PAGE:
08 June 2015

Off the beaten path in St. Petersburg

The magnificent city of St.Petersburg, the gem of Eastern Europe has a wealth of offerings for any kind of traveller. So whether you’re on a business trip, holidaying or simply passing through, you are most definitely going to be amazed and left wanting more.

 If like me you’re into alternative experiences that aren’t the usual tourist attractions, then keep on reading. These few suggestions will give you a better idea of how to get to do your own thing and indulge in the ‘quirkier’ options the city has to offer.

Gatchina Birch house

The Gatchina Palace and museum is an attraction in itself and you do need to spend a whole day to walk about the magnificent gardens, pavilions and the Amphitieatre, but perhaps the most unusual attraction here is the Gatchina Birch house, built in 1780 as an architectural joke whereby the outside resembles a large number of logs piled on top of each other. Don’t be fooled though as the interior with all its gilded plasterwork and abundance of mirrors is unlike anything you’ve ever seen before.

Join a Matroyschka doll class

If you’re itching for something to do and aren’t too fussed with getting your hands a bit dirty then make sure to sign up for a Matroyschka doll class. Contrary to popular belief the Matroyschkas (also called nesting dolls or babushkas) are not entirely Russian in origin but were adopted in the late 19th century from Japanese culture and turned into one of the most popular toys in Russia. Some workshops offer classes where you are provided with a 3-5 piece doll ready to be decorated to your heart’s content.

Vodka Museum and Donut Bars

St. Petersburg is famous for having retained some of the oldest Russian traditions, two of which are donuts and yep, you guessed right Vodka. Join the locals in queuing for some donuts and tea at one of the local ‘Pyshechnaya’ in the morning or if you’re a vodka drinker make sure to visit the Vodka museum where you can get some insights into Vodka production and drinking and also get to try shots of some different varieties.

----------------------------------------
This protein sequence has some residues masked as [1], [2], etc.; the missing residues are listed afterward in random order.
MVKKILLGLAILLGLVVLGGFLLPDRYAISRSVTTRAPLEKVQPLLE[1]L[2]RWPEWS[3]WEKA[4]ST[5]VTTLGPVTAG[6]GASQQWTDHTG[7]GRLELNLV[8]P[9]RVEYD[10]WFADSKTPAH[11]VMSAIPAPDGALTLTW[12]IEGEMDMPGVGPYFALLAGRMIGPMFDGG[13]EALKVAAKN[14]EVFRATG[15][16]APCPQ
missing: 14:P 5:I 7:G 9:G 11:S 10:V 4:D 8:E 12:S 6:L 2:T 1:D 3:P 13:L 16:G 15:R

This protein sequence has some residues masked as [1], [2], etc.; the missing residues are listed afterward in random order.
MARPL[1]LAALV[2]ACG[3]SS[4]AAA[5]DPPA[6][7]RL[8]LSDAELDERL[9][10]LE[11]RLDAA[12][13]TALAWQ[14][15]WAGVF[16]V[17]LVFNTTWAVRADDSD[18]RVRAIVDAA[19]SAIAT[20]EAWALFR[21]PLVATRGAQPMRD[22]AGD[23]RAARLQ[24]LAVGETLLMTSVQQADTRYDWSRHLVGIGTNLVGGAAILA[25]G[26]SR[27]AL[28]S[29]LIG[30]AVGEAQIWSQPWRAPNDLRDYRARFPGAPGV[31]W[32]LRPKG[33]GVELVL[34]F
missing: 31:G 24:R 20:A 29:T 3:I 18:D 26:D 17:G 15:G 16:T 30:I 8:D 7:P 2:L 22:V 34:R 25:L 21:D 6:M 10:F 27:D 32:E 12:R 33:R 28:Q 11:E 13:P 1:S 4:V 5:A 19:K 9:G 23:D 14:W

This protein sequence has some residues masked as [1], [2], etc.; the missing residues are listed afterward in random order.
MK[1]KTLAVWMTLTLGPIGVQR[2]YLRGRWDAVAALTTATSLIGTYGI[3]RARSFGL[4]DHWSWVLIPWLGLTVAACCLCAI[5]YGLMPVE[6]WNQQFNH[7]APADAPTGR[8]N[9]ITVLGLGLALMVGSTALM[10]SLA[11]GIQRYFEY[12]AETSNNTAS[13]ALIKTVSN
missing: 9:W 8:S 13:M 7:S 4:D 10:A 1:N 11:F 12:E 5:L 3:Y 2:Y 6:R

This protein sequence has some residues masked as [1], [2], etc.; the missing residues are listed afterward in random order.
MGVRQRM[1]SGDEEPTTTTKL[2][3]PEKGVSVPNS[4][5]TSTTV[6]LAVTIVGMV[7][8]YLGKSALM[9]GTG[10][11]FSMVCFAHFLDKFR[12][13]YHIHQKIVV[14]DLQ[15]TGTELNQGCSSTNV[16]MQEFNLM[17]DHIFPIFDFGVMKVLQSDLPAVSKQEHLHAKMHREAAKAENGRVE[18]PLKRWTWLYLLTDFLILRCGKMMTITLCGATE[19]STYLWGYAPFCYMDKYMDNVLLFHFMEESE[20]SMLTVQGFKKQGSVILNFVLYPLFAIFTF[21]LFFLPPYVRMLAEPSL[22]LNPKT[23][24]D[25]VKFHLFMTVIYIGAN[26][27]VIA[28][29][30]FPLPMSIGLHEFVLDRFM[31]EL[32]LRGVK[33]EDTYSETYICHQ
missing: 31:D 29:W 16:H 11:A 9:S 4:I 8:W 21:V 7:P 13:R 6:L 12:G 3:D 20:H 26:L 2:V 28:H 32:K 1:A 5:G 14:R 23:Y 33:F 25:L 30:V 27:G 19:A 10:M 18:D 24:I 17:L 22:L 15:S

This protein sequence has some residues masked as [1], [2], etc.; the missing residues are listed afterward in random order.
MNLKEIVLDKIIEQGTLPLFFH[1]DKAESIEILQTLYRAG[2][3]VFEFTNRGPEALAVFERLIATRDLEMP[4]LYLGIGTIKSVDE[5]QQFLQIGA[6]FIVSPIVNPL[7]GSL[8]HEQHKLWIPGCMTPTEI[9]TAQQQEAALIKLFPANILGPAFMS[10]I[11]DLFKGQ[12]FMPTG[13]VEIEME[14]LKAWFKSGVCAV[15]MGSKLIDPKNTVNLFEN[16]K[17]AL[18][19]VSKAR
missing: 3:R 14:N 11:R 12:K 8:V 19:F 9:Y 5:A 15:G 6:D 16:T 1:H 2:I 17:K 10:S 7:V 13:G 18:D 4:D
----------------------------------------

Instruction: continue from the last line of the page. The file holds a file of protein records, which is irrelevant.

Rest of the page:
The Gulf of Finland

Why not venture a bit outside the city and head on to the Gulf of Finland? The walk alongside the coast is mesmerizing and there’s a myriad of things to do that are sure to keep your quirk on. From dramatic improvisation theatres, art galleries to small scale museums depicting Russian life and customs this area slightly further out of the center is sure to keep your quirk on!

Featured post supplied by Corinthia Hotels.

25 November 2014

Going to...Gothenburg in Sweden

The fun, friendly city of Gothenburg is an excellent way to get to know Sweden. It’s a clean, vibrant place with plenty to occupy visitors. Gothenburg makes a wonderful place for a weekend city break or as a base from where to discover the rest of the country. Gothenburg is the second largest city in Sweden and home to 500,000 people; along with its cultural centres and typical foods the city provides access to the marvellous islands of the archipelago off Sweden’s western shores. Its island geography and Dutch influenced design gives Gothenburg a Swedish, Amsterdam feel, with lots of island districts, canals and bridges spanning the waterways.

Sweden does not currently use the euro as its currency and has no plans to replace the krona in the near future. Anyone planning a long stay or who takes up employment opportunities in Sweden should consider applying for a flexible international bank account to allow easy transfer of money in different currencies.

Kungsportavenyn, or simply “The Avenue” is a kilometre long street that was built as a result of an architectural competition in 1870 and where you will find the Gotaplatsen with such cultural interests as the Museum of Art and Gotenburg library. 

The avenue stretches all the way to the Kungsportaplasen in the old town centre and also has the Tradgardsforeningen park in the area. This is considered to be the popular entertainment centre and has the highest concentration of pubs and restaurants in Gothenburg.

The Haga, is the picturesque old quarter of Gothenburg and is dominated by old style wooden buildings, chic café bars and boutique shopping. Today it is an area much gentrified, betraying its working class roots. 

Renovation in the 1980’s led to the creation of a slick centre within the heart of the city where once had been a district with a less than savoury reputation.

Gothenburg Botanical Gardens covers 145 hectares of beautifully preserved natural beauty and has been recognised on a number of occasions in the European Most Beautiful Garden Competition. Opened in 1923, it has around 16,000 species of plants and trees and such wonderful sections as the Rhododendron valley and the Japanese Glade. There are also its marvellous greenhouses, which house over 4,000 varieties of rare and exotic plants.

Lisberg Theme Park is the most popular attraction of Gothenburg and is the largest such park in Scandinavia, seeing over 3 million visitors annually walk through its gates. The park is full of thrilling rides like the log flume, Balder wooden rollercoaster and the speedy Lisebergbanan ride.

Island Fortress of Alvsborg is another of Gotenburg’s great attractions, this 17th century fort, situated on the seaward approaches to the city was built to protect the population from the Danes. During the 18th century it was used as a prison and finally fell into disuse and eventually handed over to the people of Gothenburg. Today you can walk its grounds, explore the dungeon and enjoy delicious snacks in the café and lovely views from the ramparts.